We strongly urge you to take just a few minutes to read the explanation of the purpose of the 4-year degree linked below. After doing so, approach each and every assignment and every activity (whether academic, personal, or cultural) as a skill / attribute development opportunity, and not merely something to check off a syllabus. The document below can lend some important perspective even for those majoring outside of the College of Arts and Sciences.
Your choice of degree (not to be confused with choice of major - the major concentration is just one component of your degree) includes the bachelor of arts (BA), bachelor of science (BS), bachelor of social work (BSW), bachelor of fine arts (BFA), and many others.
Again, it's important you choose a degree / major which truly interests you, and in which you can excel. It might even be one you would have chosen even if you weren't pre-OT, PT, or PA. (Incidentally, it is also possible there is more than one degree / major that is a good fit for you.)
There are two ways in which a degree / major can accommodate prerequisites:
- If the degree / major specifically requires some of the given prerequisites
- If the degree / major simply has room for enough elective credit to accommodate the prerequisites
In other words, your degree or major does NOT have to specifically "require" the prerequisites as long as there is room for them otherwise.
For example, the Bachelor of Arts degree is designed for flexibility and very intentionally builds in room for lots of elective credit hours so students can essentially create their own degree plan. In this respect someone majoring in English or history can just as easily incorporate prerequisites as someone majoring in biology or exercise science. The fact that biology and exercise science specifically require a number of courses that also happen to be prerequisites for OT, PT, or PA programs is fine but almost beside the point, and should not be the determining factor in degree / major selection, since the BA also has plenty of room for the prereqs. In either case the prereqs would still count toward degree progress and graduation. In this sense the student interested in biology or exercise science should certainly consider majoring in bio or ex sci, just as the student more interested in English or history should fashion their degree accordingly.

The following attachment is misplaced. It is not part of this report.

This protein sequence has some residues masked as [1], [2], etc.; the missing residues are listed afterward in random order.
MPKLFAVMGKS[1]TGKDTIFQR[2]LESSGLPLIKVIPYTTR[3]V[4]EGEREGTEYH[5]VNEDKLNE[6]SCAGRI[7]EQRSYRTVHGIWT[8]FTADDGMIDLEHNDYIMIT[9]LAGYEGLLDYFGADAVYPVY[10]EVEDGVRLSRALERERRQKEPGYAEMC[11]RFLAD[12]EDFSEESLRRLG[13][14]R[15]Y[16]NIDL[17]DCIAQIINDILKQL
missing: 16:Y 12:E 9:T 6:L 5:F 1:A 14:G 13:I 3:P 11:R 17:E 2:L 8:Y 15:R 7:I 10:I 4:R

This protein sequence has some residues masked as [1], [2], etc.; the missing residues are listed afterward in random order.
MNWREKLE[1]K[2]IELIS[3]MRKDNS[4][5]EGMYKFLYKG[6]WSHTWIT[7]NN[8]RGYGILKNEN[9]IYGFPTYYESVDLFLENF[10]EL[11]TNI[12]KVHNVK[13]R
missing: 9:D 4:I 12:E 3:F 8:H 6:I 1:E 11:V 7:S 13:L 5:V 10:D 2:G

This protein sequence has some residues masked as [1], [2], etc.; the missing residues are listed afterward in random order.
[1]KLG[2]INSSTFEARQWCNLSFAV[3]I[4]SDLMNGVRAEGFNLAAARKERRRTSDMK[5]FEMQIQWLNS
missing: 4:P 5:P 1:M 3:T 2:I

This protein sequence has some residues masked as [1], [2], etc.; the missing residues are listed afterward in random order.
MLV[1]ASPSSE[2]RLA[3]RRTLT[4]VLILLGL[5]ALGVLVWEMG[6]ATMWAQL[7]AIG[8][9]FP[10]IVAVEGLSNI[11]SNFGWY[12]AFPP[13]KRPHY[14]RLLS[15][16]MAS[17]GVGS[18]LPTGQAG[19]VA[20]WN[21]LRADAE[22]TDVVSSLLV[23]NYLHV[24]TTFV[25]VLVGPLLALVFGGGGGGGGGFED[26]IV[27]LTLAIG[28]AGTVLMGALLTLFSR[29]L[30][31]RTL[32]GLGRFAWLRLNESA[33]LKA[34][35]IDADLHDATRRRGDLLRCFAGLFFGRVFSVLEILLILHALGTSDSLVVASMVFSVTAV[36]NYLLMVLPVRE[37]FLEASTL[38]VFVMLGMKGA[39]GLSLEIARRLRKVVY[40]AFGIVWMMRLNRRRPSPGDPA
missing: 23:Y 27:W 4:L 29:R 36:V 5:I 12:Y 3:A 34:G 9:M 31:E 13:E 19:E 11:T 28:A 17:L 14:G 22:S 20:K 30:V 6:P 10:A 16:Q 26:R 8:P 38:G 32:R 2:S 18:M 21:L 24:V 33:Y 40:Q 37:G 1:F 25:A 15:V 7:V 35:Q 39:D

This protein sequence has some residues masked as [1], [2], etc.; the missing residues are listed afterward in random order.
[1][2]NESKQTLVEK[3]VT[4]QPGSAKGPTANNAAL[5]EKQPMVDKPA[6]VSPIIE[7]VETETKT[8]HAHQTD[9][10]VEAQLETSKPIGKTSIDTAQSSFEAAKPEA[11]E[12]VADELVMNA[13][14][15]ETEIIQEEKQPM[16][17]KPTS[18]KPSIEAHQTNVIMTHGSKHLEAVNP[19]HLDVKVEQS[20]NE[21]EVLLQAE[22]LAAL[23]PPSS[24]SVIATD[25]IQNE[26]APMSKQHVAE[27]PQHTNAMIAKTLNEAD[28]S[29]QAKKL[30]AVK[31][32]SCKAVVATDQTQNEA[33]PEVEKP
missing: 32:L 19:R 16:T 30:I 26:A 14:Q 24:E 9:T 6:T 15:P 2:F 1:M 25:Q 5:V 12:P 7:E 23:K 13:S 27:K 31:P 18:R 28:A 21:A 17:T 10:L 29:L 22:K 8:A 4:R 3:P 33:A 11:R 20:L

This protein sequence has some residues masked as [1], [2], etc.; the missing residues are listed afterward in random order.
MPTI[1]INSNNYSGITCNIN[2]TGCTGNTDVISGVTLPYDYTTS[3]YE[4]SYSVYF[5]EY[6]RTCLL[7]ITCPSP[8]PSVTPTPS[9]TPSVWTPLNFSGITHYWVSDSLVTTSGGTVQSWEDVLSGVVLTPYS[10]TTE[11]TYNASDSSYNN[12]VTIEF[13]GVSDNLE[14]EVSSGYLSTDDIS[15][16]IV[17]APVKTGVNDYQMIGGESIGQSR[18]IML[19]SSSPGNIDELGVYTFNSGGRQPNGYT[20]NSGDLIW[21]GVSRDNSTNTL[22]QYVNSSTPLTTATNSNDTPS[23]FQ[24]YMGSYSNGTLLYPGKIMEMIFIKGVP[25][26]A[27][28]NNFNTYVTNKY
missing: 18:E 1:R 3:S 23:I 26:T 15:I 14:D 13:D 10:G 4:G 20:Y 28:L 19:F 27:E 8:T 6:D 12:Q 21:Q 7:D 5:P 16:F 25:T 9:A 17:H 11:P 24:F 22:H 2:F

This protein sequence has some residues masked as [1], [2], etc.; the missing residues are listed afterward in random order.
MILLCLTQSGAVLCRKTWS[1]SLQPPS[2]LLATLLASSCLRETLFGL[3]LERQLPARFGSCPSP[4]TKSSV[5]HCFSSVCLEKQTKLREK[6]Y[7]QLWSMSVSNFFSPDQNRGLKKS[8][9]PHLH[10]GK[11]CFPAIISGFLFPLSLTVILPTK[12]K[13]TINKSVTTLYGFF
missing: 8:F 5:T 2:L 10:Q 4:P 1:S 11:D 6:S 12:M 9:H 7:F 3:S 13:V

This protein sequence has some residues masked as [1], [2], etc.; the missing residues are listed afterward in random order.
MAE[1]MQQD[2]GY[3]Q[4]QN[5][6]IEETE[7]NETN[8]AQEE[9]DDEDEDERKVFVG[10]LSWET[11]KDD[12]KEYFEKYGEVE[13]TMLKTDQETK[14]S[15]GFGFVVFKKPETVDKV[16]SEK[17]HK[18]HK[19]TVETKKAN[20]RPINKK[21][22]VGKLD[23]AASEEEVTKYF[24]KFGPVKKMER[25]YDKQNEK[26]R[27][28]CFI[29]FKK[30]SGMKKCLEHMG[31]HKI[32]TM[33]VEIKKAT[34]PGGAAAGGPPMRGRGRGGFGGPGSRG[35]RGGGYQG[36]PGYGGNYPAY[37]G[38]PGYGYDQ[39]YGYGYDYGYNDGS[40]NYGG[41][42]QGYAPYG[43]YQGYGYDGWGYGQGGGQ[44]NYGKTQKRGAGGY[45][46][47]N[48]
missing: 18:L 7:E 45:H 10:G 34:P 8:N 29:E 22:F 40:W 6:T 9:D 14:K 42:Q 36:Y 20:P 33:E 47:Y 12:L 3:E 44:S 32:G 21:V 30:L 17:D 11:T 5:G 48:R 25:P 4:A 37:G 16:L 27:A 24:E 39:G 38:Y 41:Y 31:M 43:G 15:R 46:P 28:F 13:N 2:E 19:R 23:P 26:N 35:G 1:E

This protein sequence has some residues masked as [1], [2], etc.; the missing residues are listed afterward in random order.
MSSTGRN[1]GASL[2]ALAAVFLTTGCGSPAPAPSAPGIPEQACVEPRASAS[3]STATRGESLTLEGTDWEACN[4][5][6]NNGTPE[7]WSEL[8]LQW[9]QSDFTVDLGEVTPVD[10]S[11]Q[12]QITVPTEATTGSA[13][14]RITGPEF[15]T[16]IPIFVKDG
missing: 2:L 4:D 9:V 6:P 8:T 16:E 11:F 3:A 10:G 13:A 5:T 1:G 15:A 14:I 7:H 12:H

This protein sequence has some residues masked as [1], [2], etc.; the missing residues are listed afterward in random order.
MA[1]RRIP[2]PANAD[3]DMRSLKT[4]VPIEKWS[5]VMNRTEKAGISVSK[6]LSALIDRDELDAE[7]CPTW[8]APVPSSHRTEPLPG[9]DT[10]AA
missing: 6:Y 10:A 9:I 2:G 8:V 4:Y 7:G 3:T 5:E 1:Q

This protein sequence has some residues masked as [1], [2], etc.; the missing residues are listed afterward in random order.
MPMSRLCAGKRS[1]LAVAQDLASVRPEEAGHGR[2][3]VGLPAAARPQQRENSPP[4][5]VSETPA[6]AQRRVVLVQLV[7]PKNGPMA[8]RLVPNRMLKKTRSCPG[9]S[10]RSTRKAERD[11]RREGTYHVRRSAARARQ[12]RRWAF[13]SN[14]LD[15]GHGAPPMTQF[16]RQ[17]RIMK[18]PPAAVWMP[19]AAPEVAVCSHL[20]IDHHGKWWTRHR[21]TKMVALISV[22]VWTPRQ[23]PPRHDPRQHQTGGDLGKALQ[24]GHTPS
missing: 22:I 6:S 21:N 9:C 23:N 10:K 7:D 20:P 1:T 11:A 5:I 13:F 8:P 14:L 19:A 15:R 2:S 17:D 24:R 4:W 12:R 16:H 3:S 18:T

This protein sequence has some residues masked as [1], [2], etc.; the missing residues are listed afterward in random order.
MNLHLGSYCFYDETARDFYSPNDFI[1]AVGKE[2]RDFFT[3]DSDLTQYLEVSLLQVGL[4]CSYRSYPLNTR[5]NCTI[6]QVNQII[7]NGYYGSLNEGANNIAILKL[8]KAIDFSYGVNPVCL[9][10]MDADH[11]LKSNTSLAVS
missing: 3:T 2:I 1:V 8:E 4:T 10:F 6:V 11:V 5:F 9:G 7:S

Degree / major depth or breadth
Here we will elaborate on the points made above.
While most OT, PT, and PA programs aren't particularly concerned with your choice of undergraduate degree, some degrees / majors are more flexible than others, and offer greater breadth; conversely, some degrees may be less flexible, but offer greater depth, or focus, within the given field. In this sense, one degree might simply be a better fit for you than another, depending on your goals and circumstances.
Most degrees / majors can accommodate OT, PT, and PA prerequisite courses* within a 4-year plan, but there are some which leave little room for credit hours that do not fulfill specific degree / major requirements. If someone has chosen a more focused, prescriptive degree such as this, and then decides to pursue OT, PT, or PA, it is sometimes worth looking into other degree / major options, if it is still early enough to do so. On the other hand, if you were to find yourself pursuing a less flexible degree, and near graduation, only to then realize you want to pursue a graduate-level professional program, it might make good sense to stick with your degree, and then complete admission requirements later.
Similarly, undergraduate health programs like nursing and respiratory therapy are examples of undergraduate degrees which are ill-suited to those on a pre-OT, PT, or PA path. Succinctly put, one does not usually become a nurse to become a physician assistant or occupational therapist.
Compared with the examples above, the BA is an example of a degree with greater flexibility. (More on these comparisons below.) In the case of the BA, it doesn't even matter if there are specific course overlaps between your major and your professional program prerequisites, because the BA is designed to be flexible enough to accommodate a variety of goals, regardless of whether the student majors in biology, folklore, or something else.